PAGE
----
"To the Great Relief and Loud Cheers of Those on Board" by Christian Brann Nowadays few sailing boats-leave alone commercial vessels with cargoes of 150 tons or more- would be considered safe without a powerful engine. At the time of Dunkirk all but a few of the barges that went over managed quite well on sails alone. Pudge was an exception and her auxiliary engine, rarely used, saved her life as well as that of her crew and the soldiers on board. War records show that thePudge was requisitioned on May ,,, 29, 1940 while she was in Tilbury docks waiting to load for g Ipswich under command of Bill Watson, one of the senior ~ captains of the London and Rochester Trading Company who was an o ld-time sai lor and wore gold earrings. j When they got to Dover the naval officer in command 8 asked for eight orten volunteers from among the skippers and Â§ their mates but so many of them were ready to go that it was it necessary to draw lots. Three of the barges-Thyra, lady Roseberry and Pudgewere taken in tow by the steel-hulled tug St Fagan. To keep them together, save fuel and increase speed, they were towed across to Dunkirk and they reached the beaches under cover of darkness. There the three barges were cast off from the tug. The lady Roseberry was ordered to proceed in-shore to pick up troops. She had navigated ahead of the Sr Fagan , just astern of the tug, when there was an explosion as the St Fagen struck a mine. Pudge was lifted bodily out of the water, but in the words of her skipper, "she came down the right way up." When the smoke and dust had settled, the Sr Fagan , lady Roseberry and Doris were no more. St Fagan had a crew of twenty-five and only six survived the explosion. Pudge immediately launched her tender and picked up a large number of survivors, both from the tug and from other barges. In all she is thought to have taken on about three hundred men before the skipper and mate decided it was time to head back to Dover. E. G. Fryer, a fifteen year-old boy/cook serving on the Tanga recalls how they made three journeys across the Channel during those fateful days and retrieved 1,300 troops from Dunkirk. On the second occasion of returning to England they encountered the sai ling barge Pudge and at first thought her deserted. When they went in closer to investigate, they found that she had 300 troops in the hold and took her in tow to the great relief and loud cheers of those on board. Three hours later they arrived safely in Ramsgate.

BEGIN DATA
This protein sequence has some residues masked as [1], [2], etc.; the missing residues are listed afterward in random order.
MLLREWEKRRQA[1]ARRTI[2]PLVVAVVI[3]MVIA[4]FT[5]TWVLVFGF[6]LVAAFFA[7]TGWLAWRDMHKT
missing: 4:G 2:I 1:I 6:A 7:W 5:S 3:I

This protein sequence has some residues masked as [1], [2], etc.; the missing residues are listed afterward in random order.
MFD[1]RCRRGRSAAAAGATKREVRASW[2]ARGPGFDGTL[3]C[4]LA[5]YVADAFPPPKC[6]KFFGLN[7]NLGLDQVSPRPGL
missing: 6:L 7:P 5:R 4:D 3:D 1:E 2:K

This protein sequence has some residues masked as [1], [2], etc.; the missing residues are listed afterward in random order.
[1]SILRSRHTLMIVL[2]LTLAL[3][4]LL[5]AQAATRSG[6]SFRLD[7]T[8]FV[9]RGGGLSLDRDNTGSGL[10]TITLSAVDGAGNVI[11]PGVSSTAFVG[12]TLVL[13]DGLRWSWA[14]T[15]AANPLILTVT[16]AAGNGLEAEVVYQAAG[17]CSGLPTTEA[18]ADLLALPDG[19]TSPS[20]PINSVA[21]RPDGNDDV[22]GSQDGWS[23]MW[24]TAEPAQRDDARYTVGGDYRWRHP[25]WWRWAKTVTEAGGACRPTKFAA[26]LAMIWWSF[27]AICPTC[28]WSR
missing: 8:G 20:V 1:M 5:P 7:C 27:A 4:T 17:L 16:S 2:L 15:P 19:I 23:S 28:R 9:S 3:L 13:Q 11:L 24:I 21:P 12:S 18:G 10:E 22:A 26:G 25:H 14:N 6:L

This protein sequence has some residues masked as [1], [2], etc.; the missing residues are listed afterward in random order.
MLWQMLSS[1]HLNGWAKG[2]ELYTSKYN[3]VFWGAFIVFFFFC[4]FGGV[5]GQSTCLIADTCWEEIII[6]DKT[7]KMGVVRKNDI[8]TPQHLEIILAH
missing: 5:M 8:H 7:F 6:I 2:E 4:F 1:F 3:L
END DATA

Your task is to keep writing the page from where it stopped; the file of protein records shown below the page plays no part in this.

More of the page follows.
! Thames Sailing Barge Pudge.
'Pudge was lifted bodily out of the water,
but in the words of her skipper, "she came down the right way up."'
Beached and abandoned. Barbara Jean , stranded amidst Bren carriers; a fate which Pudge escaped. , .:: A G 1.11~.,
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Motor Yacht Hanorapicks up a tow.
Pudge spent the rest of her war service on the C lyde in Scotland, together with other barges from the London and Rochester Trading Company: Cabby, Mary May , Alderman and Knowles. There they acted as lighters and transports for military stores and as mail boats to the Cunarders Queen Mary and Queen Elizabeth which were working as transatlantic troop ships. After the war Pudge returned to her work with the London and Rochester trading company (now called Crescent Shipping) and in 1968 when she was finally retired and sold to the Thames Barge Sailing Club, they re-rigged her faithfully in accordance with her original design, with advice from professional barge skippers. D Excerpted with permission from Christian Brann' s new book The Little Ships of Dunkirk published by Collectors' Books Limited,
Cirencester, Gloucestershire , United Kingdom. Available through Sea History Press. PO Box 646, Croton-on-Hudson , NY 10520for $47.50 ppd (see Peter Spectre's review in "Reviews," p38) .
SEA HISTORY 55, AUTUMN 1990